The Myth of Walking
“Rucker is a gifted observer-humorist, unleashing a straight-arrow honesty and a vibrant, penetrating wit while probing the most intimate aspects of contemporary life and human behavior…” (Publisher Weekly)
Mr. Rucker lectures widely on the subject of living with disability. He is also a contributing editor to “New Mobility” magazine and the chairman of the Writers With Disabilities Committee at the WGA. He lives in LA with wife, Ann. They have two sons.
I have been married for forty-five years to the same woman, the last sixteen as a T-10/12 paralytic. I just got back from the hospital a few days back, another seven days of life wasted because of cellulitis in my left leg. It’s not the first time I spent New Year’s Eve in a hospital bed and not the first time my wife Ann spent New Year’s Eve alone. You can file this irksome but non- life-threatening episode under the title, “Drip-Drip Costs of Paralysis.” Read More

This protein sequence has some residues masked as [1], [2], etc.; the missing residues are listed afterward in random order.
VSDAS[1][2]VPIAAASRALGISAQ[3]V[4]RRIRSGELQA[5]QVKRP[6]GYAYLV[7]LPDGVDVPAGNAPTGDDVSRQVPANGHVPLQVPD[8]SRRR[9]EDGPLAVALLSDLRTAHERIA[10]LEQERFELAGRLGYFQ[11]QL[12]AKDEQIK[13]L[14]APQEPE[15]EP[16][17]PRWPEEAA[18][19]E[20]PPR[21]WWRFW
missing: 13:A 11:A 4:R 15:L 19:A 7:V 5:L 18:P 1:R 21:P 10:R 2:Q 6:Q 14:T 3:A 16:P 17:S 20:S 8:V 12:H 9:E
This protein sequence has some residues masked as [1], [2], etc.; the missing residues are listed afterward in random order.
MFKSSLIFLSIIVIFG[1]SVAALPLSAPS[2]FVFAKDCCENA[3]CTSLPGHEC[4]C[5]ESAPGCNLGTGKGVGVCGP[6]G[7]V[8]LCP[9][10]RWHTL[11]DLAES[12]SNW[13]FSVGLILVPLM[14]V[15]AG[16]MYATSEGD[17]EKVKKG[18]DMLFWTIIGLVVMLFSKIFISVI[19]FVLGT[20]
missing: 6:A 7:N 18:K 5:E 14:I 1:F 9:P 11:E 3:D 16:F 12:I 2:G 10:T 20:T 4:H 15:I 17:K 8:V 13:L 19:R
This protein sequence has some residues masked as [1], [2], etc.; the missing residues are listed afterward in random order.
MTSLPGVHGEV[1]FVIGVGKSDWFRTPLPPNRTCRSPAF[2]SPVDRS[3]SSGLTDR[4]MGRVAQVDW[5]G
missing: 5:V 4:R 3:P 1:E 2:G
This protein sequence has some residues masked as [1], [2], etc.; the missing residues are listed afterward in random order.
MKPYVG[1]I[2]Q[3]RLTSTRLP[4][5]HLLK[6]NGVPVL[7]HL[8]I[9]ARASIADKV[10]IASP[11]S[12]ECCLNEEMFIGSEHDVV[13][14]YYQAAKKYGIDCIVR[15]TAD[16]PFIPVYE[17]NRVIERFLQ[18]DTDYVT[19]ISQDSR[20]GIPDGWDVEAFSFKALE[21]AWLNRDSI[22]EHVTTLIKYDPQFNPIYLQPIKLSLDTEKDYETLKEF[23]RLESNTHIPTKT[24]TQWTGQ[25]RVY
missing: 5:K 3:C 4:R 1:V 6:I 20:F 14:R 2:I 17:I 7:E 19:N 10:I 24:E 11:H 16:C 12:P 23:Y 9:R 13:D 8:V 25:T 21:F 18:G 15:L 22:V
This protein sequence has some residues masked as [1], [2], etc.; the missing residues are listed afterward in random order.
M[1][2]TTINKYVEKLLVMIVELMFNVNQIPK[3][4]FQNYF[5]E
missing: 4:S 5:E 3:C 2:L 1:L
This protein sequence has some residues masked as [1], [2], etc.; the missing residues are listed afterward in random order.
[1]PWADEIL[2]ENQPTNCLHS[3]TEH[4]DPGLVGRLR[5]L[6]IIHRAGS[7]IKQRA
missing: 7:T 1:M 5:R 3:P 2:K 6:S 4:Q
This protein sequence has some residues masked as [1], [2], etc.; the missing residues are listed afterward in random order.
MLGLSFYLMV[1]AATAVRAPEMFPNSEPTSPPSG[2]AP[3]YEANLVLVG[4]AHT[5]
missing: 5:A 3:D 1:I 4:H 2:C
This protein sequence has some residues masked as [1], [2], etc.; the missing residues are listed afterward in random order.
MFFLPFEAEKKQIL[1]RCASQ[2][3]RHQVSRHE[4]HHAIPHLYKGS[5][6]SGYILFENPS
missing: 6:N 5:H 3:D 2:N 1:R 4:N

"The Sessions," the highly-acclaimed film about the real-life tale of severely-disabled poet Mark O'Brien and his first sexual experience, is picking up award nominations right and left this award season. Lead actor John Hawkes and supporting actress Helen Hunt have been nominated for three major awards so far: the Golden Globe Awards, the SAG-AFTRA Awards, and Film Independent SPIRIT Awards. Read More
(NOTE: I know everyone is weighing in on the Senate rejection of the UN Convention on the Rights of People with Disabilities. It makes no sense to me either. Here’s the only reasonable explanation I can come up with.)